Dominica-born secretary-general wants to end domestic abuse, polio.
Critics brand the Commonwealth ineffectual, but its incoming chief believes the 53-country organization can use its strength to achieve miracles—such as eradicating domestic violence.
Dominica-born lawyer Patricia Scotland, who was appointed the Commonwealth’s first female secretary-general on Friday, told AFP she would harness the international family’s “huge convening power.” Among her top priorities: “Action to combat any form of abuse against women.”
“One in three women in our world suffer from domestic violence. It’s the greatest cause of morbidity between women and girls,” she said, adding that there was “a lot of work to do.”
“Forced marriage, female genital mutilation, child abduction… these issues affect all of us,” said the 60-year-old, who will take over the reins from Indian diplomat Kamalesh Sharma in April 2016.
Not everyone is convinced the Commonwealth, which includes vastly different countries accounting for around a third of the world’s population, is ready to tackle such issues. A forum on women was included at the summit for the first time this year, but the failure for LGBT rights to get any serious floor time enraged activists—particularly as consensual homosexual activity is still only legal in 13 of the group’s 53 countries, according to the Human Dignity Trust.
The baroness admitted that “there are lots of things we could do better.” But although the organization can never be forced to do anything, because it works by consensus, she insisted it “has never been more relevant than it is right now.”
“There’s so much friction in the world today. We’ve got Boko Haram, we’ve got ISIS, we’ve got terrorism, climate change,” said Scotland, a former attorney general to the British government. “I think most of us are looking for vehicles where we can come together in partnership to try and hone the sort of solutions that the world absolutely needs today,” she said, adding that “if we choose, we could come together and do something quite extraordinary.”
The Commonwealth’s potential can be seen in its work to eradicate polio, she said. Leaders from Britain, Canada, Malta, Nigeria and Pakistan called this weekend for a push to ensure the disease is wiped off the face of the planet by the end of 2016.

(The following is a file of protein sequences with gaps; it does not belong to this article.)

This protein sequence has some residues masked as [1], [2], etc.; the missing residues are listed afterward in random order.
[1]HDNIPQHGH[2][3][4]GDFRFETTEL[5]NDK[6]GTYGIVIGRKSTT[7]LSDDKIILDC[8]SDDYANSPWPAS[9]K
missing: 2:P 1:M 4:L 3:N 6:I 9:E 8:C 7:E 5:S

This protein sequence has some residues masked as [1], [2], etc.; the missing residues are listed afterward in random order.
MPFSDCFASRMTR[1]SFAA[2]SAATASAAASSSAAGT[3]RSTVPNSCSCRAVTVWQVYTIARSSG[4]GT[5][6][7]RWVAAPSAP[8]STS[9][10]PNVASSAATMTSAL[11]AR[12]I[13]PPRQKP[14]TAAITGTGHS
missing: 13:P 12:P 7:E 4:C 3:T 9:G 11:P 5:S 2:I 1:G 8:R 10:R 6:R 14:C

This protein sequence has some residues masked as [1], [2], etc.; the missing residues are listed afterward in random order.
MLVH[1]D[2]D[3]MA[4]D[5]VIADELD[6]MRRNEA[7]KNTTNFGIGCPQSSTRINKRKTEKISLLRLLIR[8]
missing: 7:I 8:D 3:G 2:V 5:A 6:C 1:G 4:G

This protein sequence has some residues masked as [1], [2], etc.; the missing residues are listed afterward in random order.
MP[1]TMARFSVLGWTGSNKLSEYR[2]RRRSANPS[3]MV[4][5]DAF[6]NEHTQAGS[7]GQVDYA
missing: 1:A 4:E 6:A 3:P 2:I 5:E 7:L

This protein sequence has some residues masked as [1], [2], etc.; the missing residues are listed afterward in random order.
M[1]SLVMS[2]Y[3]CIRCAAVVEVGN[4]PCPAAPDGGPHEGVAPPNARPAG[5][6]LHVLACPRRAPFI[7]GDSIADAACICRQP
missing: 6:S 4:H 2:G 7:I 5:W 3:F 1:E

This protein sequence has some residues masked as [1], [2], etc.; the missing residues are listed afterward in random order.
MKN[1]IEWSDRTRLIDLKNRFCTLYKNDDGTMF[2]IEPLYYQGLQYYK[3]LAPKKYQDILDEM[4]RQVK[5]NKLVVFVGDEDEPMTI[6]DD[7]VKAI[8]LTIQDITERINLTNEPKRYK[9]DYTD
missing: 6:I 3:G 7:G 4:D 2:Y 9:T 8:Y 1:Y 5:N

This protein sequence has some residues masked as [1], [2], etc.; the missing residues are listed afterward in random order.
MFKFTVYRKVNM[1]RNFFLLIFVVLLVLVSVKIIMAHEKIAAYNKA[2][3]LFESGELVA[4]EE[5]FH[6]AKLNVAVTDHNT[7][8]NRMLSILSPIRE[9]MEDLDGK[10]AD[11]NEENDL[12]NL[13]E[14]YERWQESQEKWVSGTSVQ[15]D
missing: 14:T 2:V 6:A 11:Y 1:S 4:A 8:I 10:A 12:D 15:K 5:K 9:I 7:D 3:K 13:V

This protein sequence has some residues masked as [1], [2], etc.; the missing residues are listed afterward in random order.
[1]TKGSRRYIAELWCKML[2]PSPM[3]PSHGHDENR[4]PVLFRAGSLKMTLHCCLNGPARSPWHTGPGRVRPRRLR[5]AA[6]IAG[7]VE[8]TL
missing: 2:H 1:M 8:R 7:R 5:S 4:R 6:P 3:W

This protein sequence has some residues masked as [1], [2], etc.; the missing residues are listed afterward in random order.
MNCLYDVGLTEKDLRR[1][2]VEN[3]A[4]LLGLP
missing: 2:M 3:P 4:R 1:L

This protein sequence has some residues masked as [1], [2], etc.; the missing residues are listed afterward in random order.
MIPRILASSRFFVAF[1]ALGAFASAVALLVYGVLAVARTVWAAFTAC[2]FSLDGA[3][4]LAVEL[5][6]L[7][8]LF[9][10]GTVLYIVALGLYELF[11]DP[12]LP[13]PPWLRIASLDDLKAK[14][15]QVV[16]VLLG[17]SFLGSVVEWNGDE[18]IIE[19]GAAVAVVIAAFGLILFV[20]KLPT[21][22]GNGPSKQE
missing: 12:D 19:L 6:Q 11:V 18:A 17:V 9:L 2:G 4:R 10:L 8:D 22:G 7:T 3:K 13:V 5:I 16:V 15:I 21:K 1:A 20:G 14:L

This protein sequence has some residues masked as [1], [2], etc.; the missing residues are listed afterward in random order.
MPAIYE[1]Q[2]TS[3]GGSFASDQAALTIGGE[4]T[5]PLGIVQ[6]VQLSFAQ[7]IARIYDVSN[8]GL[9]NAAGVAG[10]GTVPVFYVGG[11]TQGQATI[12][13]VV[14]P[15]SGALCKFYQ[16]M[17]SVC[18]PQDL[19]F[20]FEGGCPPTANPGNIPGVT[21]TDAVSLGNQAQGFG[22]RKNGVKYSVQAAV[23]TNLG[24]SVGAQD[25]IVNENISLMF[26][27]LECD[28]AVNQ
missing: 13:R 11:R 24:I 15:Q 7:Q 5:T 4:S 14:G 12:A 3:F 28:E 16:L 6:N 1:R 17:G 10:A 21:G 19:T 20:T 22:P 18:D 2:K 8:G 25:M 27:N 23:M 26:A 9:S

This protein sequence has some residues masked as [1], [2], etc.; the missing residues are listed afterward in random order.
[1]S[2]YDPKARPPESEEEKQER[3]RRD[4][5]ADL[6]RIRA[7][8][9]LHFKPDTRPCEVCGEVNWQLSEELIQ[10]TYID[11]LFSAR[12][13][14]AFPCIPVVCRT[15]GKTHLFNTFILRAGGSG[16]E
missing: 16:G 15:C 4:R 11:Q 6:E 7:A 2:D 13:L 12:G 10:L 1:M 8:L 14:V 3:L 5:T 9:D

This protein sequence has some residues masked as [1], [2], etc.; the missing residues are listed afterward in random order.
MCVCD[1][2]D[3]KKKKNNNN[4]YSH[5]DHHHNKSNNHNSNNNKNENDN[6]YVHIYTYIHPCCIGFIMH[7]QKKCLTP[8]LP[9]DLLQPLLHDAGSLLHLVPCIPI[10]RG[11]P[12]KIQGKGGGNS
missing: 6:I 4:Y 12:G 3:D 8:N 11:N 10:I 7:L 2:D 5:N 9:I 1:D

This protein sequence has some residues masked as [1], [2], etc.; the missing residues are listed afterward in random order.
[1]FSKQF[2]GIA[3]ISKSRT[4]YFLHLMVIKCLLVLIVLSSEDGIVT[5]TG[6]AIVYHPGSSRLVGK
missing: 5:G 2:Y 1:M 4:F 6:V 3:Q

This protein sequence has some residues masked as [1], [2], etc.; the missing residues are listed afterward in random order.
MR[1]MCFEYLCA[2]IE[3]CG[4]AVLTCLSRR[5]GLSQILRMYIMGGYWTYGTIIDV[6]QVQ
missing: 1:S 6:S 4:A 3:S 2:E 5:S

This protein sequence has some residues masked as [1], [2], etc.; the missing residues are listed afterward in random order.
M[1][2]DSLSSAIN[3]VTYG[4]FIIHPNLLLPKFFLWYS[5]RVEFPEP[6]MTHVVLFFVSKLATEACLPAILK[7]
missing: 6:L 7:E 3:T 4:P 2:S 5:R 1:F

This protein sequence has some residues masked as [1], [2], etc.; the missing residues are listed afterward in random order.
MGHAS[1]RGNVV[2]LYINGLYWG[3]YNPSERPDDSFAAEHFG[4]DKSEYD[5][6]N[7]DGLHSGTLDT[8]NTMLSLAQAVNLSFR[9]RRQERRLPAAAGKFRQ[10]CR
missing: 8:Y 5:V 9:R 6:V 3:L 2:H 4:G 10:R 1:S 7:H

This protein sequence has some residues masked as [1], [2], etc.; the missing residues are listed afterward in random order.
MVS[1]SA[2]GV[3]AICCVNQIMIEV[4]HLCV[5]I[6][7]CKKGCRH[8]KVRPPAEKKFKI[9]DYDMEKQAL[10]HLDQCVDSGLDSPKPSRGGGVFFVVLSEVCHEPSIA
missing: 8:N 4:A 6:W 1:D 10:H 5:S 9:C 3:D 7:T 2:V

“We have a realistic prospect by perhaps next year of eradicating polio from our world,” Scotland said. “It will only be the second time in the history of humanity that we’ve been able to eradicate a disease. If we can do that with polio, we can do that with other things too,” she said.
Born in Dominica to a Dominican mother and an Antiguan father, Scotland moved to Britain at a young age but kept her ties to the Caribbean. She says her heritage makes her a perfect representative for an organization whose members span five different continents. “I am essentially a child of the Commonwealth,” she said, standing on a hotel balcony overlooking the Mediterranean Sea in Malta, where her election was most heartily welcomed by the group’s numerous small island states.
“I am incredibly proud and humbled by the fact that I’ve been chosen to lead this endeavor, this fight in the next four years,” she said, adding that she wanted her mandate to be “a time of partnership and change.”
Of all the challenges facing the 66-year-old grouping, she said the most pressing was finding a way to play a part in the world’s debate over global warming. “Climate change is the big existential threat that is facing us today. Many people like to think that the threat of climate change is for tomorrow, it isn’t,” she said.
And who better to act as a motor for change than the youth of the Commonwealth, where 60 percent of the total populations of member countries is under 30 years old. “We’ve got to galvanize our young people, we’ve got to do something that excites them and makes them realize that the future is theirs,” she said.